Principles of traditional peasant economy. Traditional peasant work. From simple tools to modern agricultural machines. Old agrarian relations in Europe in general and in Southeastern Europe specifically. Modernization and changes of the agrarian structure. Economy of a farmer. Agrarian policy.

Week No. 10: Rural family

Status and roles in traditional peasant family. Women, the young and the elderly. Peasant family and urban family in traditional societies: differences and similarities. Peasant family as a production unit. Family and household. Master or manager? Changes in family status and roles brought with modernization. Rural and urban families in modern societies.

Week No. 11: Peasantry as a social stratum and a political and historical factor

The place of peasantry in the stratification system. Peasantry between feudalism and capitalism. Marx and Weber on peasantry as a class. The role of peasantry in social revolutions. Bolshevism and peasantry. Peasants and farmers in politics. Serbian peasantry as a historical and political factor.

Week No. 12: Traditional rural culture

Notion and elements of culture and patterns of culture. Inseparability of rational and irrational contents, of collective and individual, of everyday life and work and cultural creation. Anonymity of creators of culture. Oral transfer of culture. Closed society, closed culture: the slowness of changes. Hierarchy of values. The role of religion and science. Rural way of life.

Week No. 13: Innovations in rural areas

Creation and diffusion of innovations. Innovations in agriculture. Innovations in everyday life: housing, diet, clothing. The changes of the social mentality of peasants.

Week No. 14: Agrarian reforms and colonization in Yugoslavia

Historical destiny of the Serbian peasantry. The role of the peasantry in World War I and the Liberation and Civil war. The reasons behind the decisions to implement the reforms. The process of implementation. The outcome of the reforms. Why colonization? The consequences of agrarian reforms and colonization.

Week No. 15: Peasantry and the socialist system in Yugoslavia

Peasants as private proprietors. Unsuccessful collectivization of agriculture. "Socialization of agriculture". The period of general co-operatives. Co-operation between state-controlled agricultural enterprises and peasants. Self-management and peasantry. Limited modernization. Underdog position of the peasantry. Peasantry in the other Eastern European countries.

Week No. 16: Tribes, brotherhoods and villages in Montenegro

The emergence of Serbian feudal states. Main features of feudalism in Serbian states. The Turks and disappearance of higher classes. Re-appearance of old social structure. Old Montenegro. Tribes and brotherhoods in old Montenegro. The processes of modernization and changes in the old structures.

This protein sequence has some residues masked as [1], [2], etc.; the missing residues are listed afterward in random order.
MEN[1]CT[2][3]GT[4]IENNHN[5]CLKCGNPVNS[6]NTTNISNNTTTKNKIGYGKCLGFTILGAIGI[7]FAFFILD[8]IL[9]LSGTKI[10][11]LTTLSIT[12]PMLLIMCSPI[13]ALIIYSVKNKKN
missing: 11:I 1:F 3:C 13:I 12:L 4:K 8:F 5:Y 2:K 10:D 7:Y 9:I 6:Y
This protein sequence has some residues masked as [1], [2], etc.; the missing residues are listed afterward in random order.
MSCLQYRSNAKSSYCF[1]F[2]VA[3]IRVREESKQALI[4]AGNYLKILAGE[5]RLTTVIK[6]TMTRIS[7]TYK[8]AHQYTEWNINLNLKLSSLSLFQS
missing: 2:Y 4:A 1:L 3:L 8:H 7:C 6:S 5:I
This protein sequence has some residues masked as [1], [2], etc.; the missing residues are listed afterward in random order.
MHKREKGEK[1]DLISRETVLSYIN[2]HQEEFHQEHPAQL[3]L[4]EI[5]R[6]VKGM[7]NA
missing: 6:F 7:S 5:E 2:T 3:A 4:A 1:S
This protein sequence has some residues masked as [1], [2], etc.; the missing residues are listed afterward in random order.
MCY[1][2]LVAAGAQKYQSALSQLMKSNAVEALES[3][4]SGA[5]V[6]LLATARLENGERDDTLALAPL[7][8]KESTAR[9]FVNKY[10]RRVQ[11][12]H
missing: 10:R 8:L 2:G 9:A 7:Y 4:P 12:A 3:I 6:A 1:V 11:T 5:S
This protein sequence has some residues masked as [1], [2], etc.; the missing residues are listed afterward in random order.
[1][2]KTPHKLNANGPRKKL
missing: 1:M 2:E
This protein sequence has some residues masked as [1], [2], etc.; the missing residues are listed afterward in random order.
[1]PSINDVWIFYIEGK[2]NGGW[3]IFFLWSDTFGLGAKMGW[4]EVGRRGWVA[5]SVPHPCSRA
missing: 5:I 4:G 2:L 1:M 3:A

Week No. 17: Serbian religion and mythology

Serbian religion before adoption of Christianity. Old Serbian pantheon. The relation between the Serbian paganism and Christianity. The origin and role of patron saints. St. Sava as the founder of the independent Serbian church. St. Sava in the folk tradition. The role of the Serbian Orthodox Church after the Turkish occupation and disappearance of the nobility. The Serbian Orthodox Church today.

Week No. 18: Peasants-workers in Yugoslavia after the World War II

Industrialization and urbanization as modernization processes. The slowness of industrialization in Yugoslavia before World War II. The project of modernization designed by the communist elite. The gap between de-agrarization and urbanization and the appearance of peasants-workers. The main characteristics of peasants-workers stratum. Peasants-workers in the social structure. The future of peasants-workers.

Week No. 19: Post-socialist transformation in agriculture and in rural areas

The internal contradictions of the socialist system and external pressure. The breakup of the socialist system in Eastern Europe. New position of agriculture and peasantry. Dismantling of the kolkhoz system. New agents in agriculture. Differentiation among peasants. Changes in the social structure.

Week No. 20: Southeastern Europe and European Union enlargement – agriculture and rural development

The role of the Common Agricultural Policy in European integration. The European Union and power relations in the world. The position and importance of Southeastern Europe. The European Union enlargement as the common interest. What is SAPARD? The consequences of the enlargement in agriculture and rural areas.

Week No. 21: Future of agriculture and peasantry

Tendencies of change in rural areas. The end of peasantry in the West. Peasantry disappears, but "peasant" (as an adjective) remains: the patterns of culture. The importance of agriculture in the contemporary world. Food and power.